Running motion designators

Let's load our code in roslisp_repl. Make sure you have roscore and turtlesim in terminals in the background (see a previous tutorial for the exact commands). Also make sure you call start-ros-node and (init-ros-turtle “turtle1”) before executing the commands below.

With that, let's first make a couple of designators for test, so type this in REPL's command line:

TUT> (defparameter fast-circle (desig:a motion (type driving) (speed 10) (angle 7)))
FAST-CIRCLE
TUT> (defparameter goal (desig:a motion (type moving) (goal (1 9 0))))
GOAL
TUT> (defparameter pen-off (desig:a motion (type setting-pen) (off 1)))
PEN-OFF

With these designators defined, see what happens if you try to execute them. For example,

TUT> (perform-some-motion fast-circle)
[(TURTLE-PROCESS-MODULES) INFO] 1501142699.638: TurtleSim navigation invoked with motion designator `#<MOTION-DESIGNATOR ((TYPE
                                                                           DRIVING)
                                                                          (SPEED
                                                                           10)
                                                                          (ANGLE
                                                                           7)) {1009D756C3}>'.
1

The turtle should have driven in a circle.

Let's see if it will move to the top-left corner:

(perform-some-motion goal)
[(TURTLE-PROCESS-MODULES) INFO] 1501142702.867: TurtleSim navigation invoked with motion designator `#<MOTION-DESIGNATOR ((TYPE
                                                                           MOVING)
                                                                          (GOAL
                                                                           (1 9
                                                                            0))) {10068602D3}>'.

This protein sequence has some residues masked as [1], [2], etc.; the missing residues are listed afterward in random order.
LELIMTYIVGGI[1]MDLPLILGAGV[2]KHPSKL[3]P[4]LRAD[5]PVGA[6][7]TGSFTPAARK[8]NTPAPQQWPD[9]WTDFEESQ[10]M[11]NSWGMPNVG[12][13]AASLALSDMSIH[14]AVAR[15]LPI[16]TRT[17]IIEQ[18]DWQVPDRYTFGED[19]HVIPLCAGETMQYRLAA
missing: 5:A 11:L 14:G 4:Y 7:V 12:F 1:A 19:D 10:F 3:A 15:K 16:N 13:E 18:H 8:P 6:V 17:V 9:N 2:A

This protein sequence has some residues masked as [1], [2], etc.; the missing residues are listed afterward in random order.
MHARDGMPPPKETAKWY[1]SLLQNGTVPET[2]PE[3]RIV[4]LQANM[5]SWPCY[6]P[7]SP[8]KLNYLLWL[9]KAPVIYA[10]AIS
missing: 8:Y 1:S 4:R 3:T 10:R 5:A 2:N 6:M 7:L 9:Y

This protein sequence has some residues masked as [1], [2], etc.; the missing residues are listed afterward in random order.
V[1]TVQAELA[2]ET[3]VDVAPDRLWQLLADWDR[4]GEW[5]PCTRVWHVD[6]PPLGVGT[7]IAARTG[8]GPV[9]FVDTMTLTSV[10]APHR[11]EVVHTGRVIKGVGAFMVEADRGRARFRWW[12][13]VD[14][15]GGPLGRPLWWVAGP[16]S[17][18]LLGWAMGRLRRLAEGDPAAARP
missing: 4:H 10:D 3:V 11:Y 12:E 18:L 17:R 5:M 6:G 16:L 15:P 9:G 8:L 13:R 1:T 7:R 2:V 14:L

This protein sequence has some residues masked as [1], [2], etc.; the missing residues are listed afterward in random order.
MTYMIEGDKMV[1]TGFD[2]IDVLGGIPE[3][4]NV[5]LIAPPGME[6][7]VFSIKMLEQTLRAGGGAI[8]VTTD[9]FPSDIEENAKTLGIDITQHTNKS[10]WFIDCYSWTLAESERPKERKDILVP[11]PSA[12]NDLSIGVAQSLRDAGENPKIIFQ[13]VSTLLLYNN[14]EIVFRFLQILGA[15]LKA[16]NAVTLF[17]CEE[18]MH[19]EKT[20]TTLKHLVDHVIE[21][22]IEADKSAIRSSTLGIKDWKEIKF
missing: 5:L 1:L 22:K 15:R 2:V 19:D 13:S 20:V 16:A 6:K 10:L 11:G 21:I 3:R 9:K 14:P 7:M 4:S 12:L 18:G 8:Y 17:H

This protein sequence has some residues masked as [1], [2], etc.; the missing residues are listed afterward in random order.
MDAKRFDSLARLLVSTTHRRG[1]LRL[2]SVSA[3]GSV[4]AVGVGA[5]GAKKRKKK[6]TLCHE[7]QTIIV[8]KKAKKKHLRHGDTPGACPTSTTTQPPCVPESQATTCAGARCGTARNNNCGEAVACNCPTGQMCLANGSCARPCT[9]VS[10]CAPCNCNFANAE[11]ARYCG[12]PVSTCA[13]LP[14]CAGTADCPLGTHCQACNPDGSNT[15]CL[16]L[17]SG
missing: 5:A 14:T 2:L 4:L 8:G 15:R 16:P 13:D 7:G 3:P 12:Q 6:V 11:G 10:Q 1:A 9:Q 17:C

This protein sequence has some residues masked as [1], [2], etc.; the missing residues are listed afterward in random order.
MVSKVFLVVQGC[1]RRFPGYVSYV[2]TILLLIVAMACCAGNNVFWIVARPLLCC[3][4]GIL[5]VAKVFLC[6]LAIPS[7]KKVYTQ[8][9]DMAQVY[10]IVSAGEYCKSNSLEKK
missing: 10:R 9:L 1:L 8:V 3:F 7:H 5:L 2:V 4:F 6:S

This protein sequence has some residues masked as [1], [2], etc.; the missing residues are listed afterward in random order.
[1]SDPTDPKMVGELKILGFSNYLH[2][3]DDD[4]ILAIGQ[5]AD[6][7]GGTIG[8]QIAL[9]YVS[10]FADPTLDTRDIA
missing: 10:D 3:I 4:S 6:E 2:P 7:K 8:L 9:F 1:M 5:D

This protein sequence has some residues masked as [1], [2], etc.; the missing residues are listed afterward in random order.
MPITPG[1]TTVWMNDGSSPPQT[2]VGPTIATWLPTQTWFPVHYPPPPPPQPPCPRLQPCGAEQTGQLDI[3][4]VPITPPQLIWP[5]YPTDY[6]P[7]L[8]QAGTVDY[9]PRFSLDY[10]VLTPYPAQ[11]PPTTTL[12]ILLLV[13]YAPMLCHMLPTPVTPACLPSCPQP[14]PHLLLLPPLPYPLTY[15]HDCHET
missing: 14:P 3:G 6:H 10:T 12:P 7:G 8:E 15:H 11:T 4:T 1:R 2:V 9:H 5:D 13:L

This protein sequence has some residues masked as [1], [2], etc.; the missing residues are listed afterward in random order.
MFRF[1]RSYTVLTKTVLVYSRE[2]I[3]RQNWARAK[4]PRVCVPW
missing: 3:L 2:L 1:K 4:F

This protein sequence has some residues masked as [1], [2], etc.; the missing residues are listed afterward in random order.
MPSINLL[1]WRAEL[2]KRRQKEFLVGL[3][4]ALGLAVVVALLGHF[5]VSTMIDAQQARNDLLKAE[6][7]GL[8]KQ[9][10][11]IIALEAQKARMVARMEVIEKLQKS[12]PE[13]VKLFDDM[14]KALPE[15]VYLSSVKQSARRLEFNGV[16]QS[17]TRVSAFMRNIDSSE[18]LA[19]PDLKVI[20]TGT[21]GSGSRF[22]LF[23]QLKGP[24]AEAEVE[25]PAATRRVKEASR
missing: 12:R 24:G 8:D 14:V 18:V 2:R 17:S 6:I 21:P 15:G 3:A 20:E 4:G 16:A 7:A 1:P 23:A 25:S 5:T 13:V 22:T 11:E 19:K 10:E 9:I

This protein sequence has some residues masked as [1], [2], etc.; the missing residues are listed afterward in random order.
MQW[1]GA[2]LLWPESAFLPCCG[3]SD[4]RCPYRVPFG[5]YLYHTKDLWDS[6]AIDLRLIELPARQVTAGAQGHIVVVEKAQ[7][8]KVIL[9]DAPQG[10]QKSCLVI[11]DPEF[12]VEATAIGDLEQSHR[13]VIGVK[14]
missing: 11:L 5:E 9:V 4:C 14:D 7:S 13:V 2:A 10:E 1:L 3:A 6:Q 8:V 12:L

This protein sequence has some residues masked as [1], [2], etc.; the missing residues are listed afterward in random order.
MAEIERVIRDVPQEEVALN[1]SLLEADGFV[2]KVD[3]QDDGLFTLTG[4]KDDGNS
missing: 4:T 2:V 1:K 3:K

T

You can also perform pen-off and then one of the others to see that the turtle doesn't leave a trace anymore.

 (perform-some-motion pen-off)
[(TURTLE-PROCESS-MODULES) INFO] 1504786623.566: TurtleSim pen control invoked with motion designator `#<MOTION-DESIGNATOR ((TYPE
                                                                            SETTING-PEN)
                                                                           (OFF
                                                                            1)) {1002BB26A3}>'.
[TURTLESIM-SRV:SETPEN-RESPONSE]
TUT> (perform-some-motion fast-circle)
[(TURTLE-PROCESS-MODULES) INFO] 1504786630.845: TurtleSim navigation invoked with motion designator `#<MOTION-DESIGNATOR ((TYPE
                                                                           DRIVING)
                                                                          (SPEED
                                                                           10)
                                                                          (ANGLE
                                                                           7)) {1002BB2CD3}>'.
1

You can turn the pen back on with this:

(perform-some-motion (desig:a motion (type setting-pen) (off 0)))
[(TURTLE-PROCESS-MODULES) INFO] 1504786654.744: TurtleSim pen control invoked with motion designator `#<MOTION-DESIGNATOR ((TYPE
                                                                            SETTING-PEN)
                                                                           (OFF
                                                                            0)) {1002D6D763}>'.
[TURTLESIM-SRV:SETPEN-RESPONSE]

Next

Let's have a look at location designators and other ways to move the turtle, as well as have some more practice with designator resolution and process modules …

Using location designators with the TurtleSim